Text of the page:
Local police are about to get a lot more of this surplus military gear

President Donald Trump is preparing to lift restrictions on surplus military equipment that can be passed on to local law enforcement agencies in spite of past concerns that armored vehicles and other gear were escalating confrontations with protesters.

Documents obtained by The Associated Press indicate Trump was preparing to sign an executive order undoing an Obama administration directive that restricted police agencies’ access to grenade launchers, bullet-proof vests, riot shields, firearms, ammunition, and other surplus military equipment.

Trump’s order would fully restore the program under which “assets that would otherwise be scrapped can be re-purposed to help state, local, and tribal law enforcement better protect public safety and reduce crime,” according to the documents.

Attorney General Jeff Sessions could outline the changes during a August 28 speech to the national conference of the Fraternal Order of Police in Nashville, Tennessee, a person familiar with the matter said. The person insisted on anonymity to discuss the plan ahead of an official announcement.

Attorney General Jeff Sessions. Image from the Office of Public Affairs.

Attorney General Jeff Sessions. Image from the Office of Public Affairs.

The changes would be another way in which Trump and Sessions are enacting a law-and-order agenda that views federal support of local police as a way to drive down violent crime.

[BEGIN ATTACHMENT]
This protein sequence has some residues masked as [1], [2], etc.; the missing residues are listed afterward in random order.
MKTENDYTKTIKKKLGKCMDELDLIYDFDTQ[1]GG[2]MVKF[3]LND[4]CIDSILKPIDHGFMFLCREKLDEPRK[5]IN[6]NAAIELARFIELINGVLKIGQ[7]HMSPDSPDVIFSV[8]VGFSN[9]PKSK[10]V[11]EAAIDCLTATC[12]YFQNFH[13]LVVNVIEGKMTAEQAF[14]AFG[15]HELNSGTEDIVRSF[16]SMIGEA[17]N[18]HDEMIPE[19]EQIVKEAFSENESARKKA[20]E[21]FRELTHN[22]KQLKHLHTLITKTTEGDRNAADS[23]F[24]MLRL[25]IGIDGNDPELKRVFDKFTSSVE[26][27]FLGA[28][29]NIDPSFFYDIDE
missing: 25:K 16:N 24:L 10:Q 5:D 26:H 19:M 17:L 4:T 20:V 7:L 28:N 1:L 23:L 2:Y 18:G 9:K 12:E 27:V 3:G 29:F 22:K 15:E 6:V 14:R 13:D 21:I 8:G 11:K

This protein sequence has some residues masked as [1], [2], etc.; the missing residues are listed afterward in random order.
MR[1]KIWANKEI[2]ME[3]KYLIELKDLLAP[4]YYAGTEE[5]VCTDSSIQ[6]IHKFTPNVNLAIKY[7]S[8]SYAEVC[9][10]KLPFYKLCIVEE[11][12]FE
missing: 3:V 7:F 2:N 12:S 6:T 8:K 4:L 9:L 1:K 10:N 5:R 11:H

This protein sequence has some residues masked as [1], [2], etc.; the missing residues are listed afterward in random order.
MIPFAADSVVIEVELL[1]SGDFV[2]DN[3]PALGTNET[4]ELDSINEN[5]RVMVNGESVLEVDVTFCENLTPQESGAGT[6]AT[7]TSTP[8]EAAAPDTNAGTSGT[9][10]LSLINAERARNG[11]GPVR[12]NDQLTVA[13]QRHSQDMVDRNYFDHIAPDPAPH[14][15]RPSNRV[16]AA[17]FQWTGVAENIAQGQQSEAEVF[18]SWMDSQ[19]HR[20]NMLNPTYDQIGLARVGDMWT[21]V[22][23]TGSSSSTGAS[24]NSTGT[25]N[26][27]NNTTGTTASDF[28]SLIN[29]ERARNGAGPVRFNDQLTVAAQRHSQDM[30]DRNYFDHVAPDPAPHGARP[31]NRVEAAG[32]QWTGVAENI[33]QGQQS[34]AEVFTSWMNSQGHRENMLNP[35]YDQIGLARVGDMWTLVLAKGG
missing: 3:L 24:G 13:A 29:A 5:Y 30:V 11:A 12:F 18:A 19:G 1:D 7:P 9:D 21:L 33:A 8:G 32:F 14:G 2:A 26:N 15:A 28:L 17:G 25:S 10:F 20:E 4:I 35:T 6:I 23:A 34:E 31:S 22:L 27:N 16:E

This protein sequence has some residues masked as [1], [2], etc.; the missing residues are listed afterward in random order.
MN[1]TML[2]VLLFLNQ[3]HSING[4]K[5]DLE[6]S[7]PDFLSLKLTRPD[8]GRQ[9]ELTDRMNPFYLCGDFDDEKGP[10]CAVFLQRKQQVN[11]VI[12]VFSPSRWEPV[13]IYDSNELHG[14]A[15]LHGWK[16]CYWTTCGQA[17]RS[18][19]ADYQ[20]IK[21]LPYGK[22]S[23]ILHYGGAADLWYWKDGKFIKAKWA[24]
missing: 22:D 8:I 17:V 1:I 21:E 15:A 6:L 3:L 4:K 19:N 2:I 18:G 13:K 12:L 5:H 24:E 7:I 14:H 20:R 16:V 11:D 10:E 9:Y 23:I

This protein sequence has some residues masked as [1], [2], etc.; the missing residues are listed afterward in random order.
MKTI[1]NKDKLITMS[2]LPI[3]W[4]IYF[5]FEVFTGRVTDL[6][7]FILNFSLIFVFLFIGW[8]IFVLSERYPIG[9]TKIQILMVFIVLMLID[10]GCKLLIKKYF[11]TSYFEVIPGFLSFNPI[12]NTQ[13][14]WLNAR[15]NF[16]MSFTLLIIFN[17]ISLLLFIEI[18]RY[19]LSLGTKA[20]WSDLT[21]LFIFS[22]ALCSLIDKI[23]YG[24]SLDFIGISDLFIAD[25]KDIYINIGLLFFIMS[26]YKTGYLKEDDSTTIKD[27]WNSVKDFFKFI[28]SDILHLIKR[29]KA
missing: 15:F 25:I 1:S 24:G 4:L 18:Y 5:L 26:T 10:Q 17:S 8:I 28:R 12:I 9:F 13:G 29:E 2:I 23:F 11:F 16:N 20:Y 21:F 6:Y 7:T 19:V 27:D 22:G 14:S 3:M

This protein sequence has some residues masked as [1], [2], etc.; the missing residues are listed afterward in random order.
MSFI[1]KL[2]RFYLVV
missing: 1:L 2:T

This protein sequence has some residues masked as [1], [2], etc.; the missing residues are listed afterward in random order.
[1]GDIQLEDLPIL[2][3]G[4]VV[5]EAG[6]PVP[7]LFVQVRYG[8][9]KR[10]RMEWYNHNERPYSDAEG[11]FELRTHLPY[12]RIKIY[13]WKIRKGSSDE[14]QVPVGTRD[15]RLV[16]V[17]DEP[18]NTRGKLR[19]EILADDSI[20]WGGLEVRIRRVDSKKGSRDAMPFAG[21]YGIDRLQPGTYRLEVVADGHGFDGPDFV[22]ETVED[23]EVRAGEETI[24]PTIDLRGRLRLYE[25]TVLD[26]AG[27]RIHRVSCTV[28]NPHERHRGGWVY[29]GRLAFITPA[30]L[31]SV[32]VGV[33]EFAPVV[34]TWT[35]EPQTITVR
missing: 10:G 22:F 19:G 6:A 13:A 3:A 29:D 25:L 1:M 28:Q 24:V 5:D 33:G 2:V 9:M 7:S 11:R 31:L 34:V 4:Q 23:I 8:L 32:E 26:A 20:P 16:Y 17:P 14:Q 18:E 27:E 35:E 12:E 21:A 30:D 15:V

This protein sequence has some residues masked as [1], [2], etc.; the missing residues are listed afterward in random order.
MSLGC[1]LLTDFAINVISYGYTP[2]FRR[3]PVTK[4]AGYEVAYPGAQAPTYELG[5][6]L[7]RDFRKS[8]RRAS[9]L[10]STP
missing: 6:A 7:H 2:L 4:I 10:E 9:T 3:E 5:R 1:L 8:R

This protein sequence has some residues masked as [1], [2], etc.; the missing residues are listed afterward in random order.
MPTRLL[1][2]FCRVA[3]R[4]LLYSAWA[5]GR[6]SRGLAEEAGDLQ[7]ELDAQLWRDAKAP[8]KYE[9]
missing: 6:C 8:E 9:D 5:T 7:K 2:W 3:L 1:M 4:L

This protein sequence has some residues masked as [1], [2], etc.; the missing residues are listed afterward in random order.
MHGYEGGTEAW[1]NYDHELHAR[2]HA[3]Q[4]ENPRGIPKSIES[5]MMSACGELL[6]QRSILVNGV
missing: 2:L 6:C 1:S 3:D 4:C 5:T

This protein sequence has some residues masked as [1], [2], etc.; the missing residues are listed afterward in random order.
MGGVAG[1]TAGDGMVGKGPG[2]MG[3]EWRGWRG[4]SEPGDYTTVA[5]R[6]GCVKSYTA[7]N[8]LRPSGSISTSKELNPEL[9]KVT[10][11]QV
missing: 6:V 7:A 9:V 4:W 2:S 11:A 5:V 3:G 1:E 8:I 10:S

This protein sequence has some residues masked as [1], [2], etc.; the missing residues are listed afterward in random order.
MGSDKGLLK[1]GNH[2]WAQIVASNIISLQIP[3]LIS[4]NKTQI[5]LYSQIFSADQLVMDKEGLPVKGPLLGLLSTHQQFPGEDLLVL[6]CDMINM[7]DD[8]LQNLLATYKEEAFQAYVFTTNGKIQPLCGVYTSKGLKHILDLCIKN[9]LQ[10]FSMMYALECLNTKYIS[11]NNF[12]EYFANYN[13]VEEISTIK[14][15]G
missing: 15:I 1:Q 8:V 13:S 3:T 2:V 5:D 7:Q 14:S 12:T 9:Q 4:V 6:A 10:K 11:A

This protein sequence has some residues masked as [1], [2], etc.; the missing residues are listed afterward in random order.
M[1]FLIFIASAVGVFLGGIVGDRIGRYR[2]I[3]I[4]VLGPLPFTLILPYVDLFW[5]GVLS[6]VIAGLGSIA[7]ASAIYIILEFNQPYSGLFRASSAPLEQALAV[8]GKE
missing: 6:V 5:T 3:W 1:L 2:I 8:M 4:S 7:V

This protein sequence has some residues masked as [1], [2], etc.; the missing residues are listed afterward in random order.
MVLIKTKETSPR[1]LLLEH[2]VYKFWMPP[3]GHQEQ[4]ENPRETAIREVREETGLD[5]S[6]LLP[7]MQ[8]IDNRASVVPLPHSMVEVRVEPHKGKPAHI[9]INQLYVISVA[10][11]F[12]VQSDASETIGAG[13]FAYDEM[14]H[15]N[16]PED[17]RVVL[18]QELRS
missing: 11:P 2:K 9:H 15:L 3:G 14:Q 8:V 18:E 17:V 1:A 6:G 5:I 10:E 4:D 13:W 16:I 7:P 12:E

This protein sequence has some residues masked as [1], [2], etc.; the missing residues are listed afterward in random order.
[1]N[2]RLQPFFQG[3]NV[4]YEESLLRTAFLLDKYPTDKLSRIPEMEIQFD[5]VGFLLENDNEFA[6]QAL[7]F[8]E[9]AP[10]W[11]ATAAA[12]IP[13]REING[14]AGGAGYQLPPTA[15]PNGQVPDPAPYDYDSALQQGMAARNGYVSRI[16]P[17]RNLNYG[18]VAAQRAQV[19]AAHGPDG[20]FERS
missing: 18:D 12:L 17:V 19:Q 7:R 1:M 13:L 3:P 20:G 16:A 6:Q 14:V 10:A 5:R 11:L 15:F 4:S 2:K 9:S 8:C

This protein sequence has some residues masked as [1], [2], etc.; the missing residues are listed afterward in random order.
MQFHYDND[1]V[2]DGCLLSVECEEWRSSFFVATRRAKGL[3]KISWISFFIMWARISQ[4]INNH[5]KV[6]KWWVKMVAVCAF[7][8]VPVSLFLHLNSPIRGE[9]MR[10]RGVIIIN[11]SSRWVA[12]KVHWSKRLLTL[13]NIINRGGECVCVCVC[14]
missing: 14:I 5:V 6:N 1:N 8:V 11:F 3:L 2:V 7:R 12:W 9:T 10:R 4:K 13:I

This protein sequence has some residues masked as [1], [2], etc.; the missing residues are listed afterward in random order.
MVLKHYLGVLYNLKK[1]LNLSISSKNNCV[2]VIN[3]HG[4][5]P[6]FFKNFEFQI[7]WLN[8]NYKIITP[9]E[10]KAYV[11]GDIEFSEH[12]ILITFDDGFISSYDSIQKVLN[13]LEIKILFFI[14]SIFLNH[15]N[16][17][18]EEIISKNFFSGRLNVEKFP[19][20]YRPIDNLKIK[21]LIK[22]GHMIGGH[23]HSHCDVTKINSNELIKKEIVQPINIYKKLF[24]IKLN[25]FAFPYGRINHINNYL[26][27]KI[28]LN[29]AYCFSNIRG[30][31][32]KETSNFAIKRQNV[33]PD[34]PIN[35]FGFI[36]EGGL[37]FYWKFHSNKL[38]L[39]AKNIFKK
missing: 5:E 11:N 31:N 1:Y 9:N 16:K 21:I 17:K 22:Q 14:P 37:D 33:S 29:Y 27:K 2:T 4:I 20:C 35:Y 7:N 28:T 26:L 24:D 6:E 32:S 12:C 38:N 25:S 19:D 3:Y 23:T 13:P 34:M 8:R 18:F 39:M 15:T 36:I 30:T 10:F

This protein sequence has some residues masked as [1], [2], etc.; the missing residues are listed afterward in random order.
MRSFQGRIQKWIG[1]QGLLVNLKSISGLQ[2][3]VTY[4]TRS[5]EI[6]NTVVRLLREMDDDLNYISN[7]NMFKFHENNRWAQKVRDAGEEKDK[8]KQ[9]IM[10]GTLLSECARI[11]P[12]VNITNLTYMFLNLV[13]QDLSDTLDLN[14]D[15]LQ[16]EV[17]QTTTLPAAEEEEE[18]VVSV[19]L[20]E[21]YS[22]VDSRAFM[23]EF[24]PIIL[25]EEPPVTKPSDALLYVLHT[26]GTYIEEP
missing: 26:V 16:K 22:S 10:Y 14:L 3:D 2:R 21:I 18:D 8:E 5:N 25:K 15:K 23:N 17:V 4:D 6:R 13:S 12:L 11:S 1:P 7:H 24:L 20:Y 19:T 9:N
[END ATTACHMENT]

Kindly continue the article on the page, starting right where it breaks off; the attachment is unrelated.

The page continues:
National police organizations have long been pushing Trump to hold to his promise to once again make the equipment available to local and state police departments, many of which see it as needed to ensure officers aren’t put in danger when responding to active shooter calls and terrorist attacks. An armored vehicle played a key role in the police response to the December 2015 mass shooting in San Bernardino, California.

In 1990, Congress authorized the Pentagon to give surplus equipment to police to help fight drugs, which then gave way to the fight against terrorism.

Groups across the political spectrum have expressed concern about the militarization of police, arguing that the equipment encourages and escalates confrontations with officers. President Barack Obama issued an executive order in 2015 that severely limited the surplus program, partly triggered by public outrage over the use of military gear during protests in Ferguson, Missouri, following the shooting death of 18-year-old Michael Brown. Police responded in riot gear and deployed tear gas, dogs, and armored vehicles. At times they also pointed assault rifles at protesters.

Police in tactical gear at the Ferguson riots, 2014. Wikimedia Commons photo by user Loavesofbread.

Police in tactical gear at the Ferguson riots, 2014. Wikimedia Commons photo by user Loavesofbread.

Obama’s order prohibited the federal government from providing grenade launchers, bayonets, tracked armored vehicles, weaponized aircraft and vehicles, and firearms and ammunition of .50-caliber or greater to police. As of December, the agency overseeing the program had recalled at least 100 grenade launchers, more than 1,600 bayonets, and 126 tracked vehicles — those that run on continuous, tank-like tracks instead of wheels — that were provided through the program.